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Reduced maize harvest expected after five years of large surpluses

  • Food Security Outlook
  • Zambia
  • April - September 2015
Reduced maize harvest expected after five years of large surpluses

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  • Key Messages
  • National Overview
  • Events that Might Change the Outlook
  • Key Messages
    • Acute food insecurity is expected to remain minimal (IPC Phase 1) in the April to June period as poorer rural households access the little harvest supplemented by limited labor sale. The households will also continue relying on staple food from the market through sale of small livestock extending the lean season as green harvest is relatively low in southern parts of the country. 

    • In selected districts where crops wilted and green harvest failed, a small number of severely affected households (less than 20 percent) will be receiving limited relief staple food during the first part of the outlook period. Further food and any non-food assistance will be based on findings of the Vulnerability Assessment Committee whose results will be available by early June. 

    • Zambia is generally expected to produce a below average maize output as major producing areas of Southern and Eastern, as well as parts of Central Province, have been affected by poor seasonal progress at key stages of crop development. Given this situation, there will be an increased population requiring food assistance in the second half of the outlook period.

    National Overview
    Current Situation
    • Acute food insecurity remains Minimal (IPC Phase 1) as the 2014/15 lean season comes to an end. This is despite the above average staple food prices throughout the marketing season. The 2013/14 good harvest coupled with less than expected export volumes, has ensured well above-average in-country staple food stocks.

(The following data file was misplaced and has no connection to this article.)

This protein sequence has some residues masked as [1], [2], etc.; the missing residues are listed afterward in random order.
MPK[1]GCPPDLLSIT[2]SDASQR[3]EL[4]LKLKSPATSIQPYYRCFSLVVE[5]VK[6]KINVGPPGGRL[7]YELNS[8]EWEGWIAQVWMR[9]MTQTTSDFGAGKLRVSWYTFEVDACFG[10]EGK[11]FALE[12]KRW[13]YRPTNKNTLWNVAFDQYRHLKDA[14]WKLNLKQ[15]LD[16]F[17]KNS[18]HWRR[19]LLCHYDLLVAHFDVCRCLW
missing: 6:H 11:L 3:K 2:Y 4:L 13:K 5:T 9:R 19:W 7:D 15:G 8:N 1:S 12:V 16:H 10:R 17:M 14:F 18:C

• The late start-of-season and prolonged dry spells between late February and late March will likely reduce crop yields in typically surplus-producing Eastern and Southern Provinces. Despite the positive forecast by the SARCOF and the Zambia Meteorology Department, of normal to above normal rainfall for the 2014/15 rainy season (Oct-April), below average rainfall has been recorded in most parts of southern and eastern Zambia. In addition delayed start of season and prolonged dry spells from end of February to end of March at a critical time of crop growth (flowering and grain filling) has led to crop stress and wilting. Recent increase in rainfall may have helped to eliminate moisture deficits in some areas, but prolonged dry spells have already negatively impacted crops and subsequently below average yields are expected in many areas in the southern half of the country.
    • Most of the crops in these areas is in fair to poor condition with maize crop (severely stress) having failed to recover after resumption of rains at the end of March. Other crops which are typically planted after maize such as groundnuts, soybeans, rice, and cotton have also been affected and lower output is expected. Very few crops (such as sweet potatoes and late planted beans) have benefited from the rains received in April. In these areas, little green harvests are available as most early-planted plots designated for green harvests produced well below-average crops.
    • Reduced green harvests and delays in harvesting have resulted in continued market dependence and a longer than normal lean season. Although normally at this time of the year households would typically rely on green harvests and less on markets, there is currently a high dependency on markets for maize meal due to low maize grain within the communities in the rural areas as most had sold maize to the Food Reserve Agency (FRA) earlier in the marketing season.